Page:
The basic length of the knife was calculated as 115 mm using the vibration equations, and modal analysis was performed by adjusting the dimensions of various parts of the knife. Modal analysis was performed using ANSYS for the FE analysis approach. As constraints on FE analysis, radial and tangential displacements of the cylindrical surface of all stud bolts holes were restrained and only longitudinal displacements were allowed. The modal analysis was repeated to obtain the most efficient design of each part.

As a result of performing the modal analysis for the proposed cutting system, longitudinal vibration mode with resonant frequency of 20,652 Hz appeared. The frequency of FE analysis is designed to be slightly higher than 20 kHz, but since it is tuned to the working frequency during manufacturing, the vibration characteristics of the proposed system were judged to have no problem in use.

The mode shape showed the magnitude of the vibration amplitude increased toward the free end of the blade, and there was little vibration at the end of the blade fixed to the booster. Although the vibration of the knife body did not show a uniform longitudinal vibration, this is an inevitable phenomenon that appears because the entire cutting system is not vertically symmetrical. The longitudinal vibration was minimized where the knife handgrip is fixed. Considering these results, it is judged that the cutting system proposed in this study can be sufficiently practical at home.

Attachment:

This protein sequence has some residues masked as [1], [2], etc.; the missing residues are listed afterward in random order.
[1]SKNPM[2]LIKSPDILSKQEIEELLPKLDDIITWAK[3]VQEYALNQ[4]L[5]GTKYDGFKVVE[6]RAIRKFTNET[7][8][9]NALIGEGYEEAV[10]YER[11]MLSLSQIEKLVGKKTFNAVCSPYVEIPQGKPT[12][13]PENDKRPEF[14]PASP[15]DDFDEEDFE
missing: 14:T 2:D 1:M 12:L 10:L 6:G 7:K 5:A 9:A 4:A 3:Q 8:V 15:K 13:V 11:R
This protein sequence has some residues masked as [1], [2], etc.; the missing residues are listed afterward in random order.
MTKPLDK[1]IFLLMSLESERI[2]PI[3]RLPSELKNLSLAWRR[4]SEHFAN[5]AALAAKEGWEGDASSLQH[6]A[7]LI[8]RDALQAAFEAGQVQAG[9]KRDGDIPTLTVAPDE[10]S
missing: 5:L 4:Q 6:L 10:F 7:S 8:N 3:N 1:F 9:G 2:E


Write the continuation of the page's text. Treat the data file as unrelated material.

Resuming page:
Since it takes a lot of costs to produce a transducer, booster, and horn, this study has a limitation of performing only vibration analysis. In future study, the proposed ultrasonic cutting system will be fabricated to verify the vibration performance as well as the quality of the cut surface of food products with the support of an ultrasonic equipment product company.

## Acknowledgments

This work was supported by Incheon National University Research Grant in 2017.

## REFERENCES

• Lee, S. S., Kim, T. H., Hu, S. J., Cai, W. W., and Abell, J. A., “Joining Technologies for Automotive Lithium-Ion Battery Manufacturing: A Review,” Proc. of the International Manufacturing Science and Engineering Conference, pp. 541-549, 2010. [https://doi.org/10.1115/MSEC2010-34168]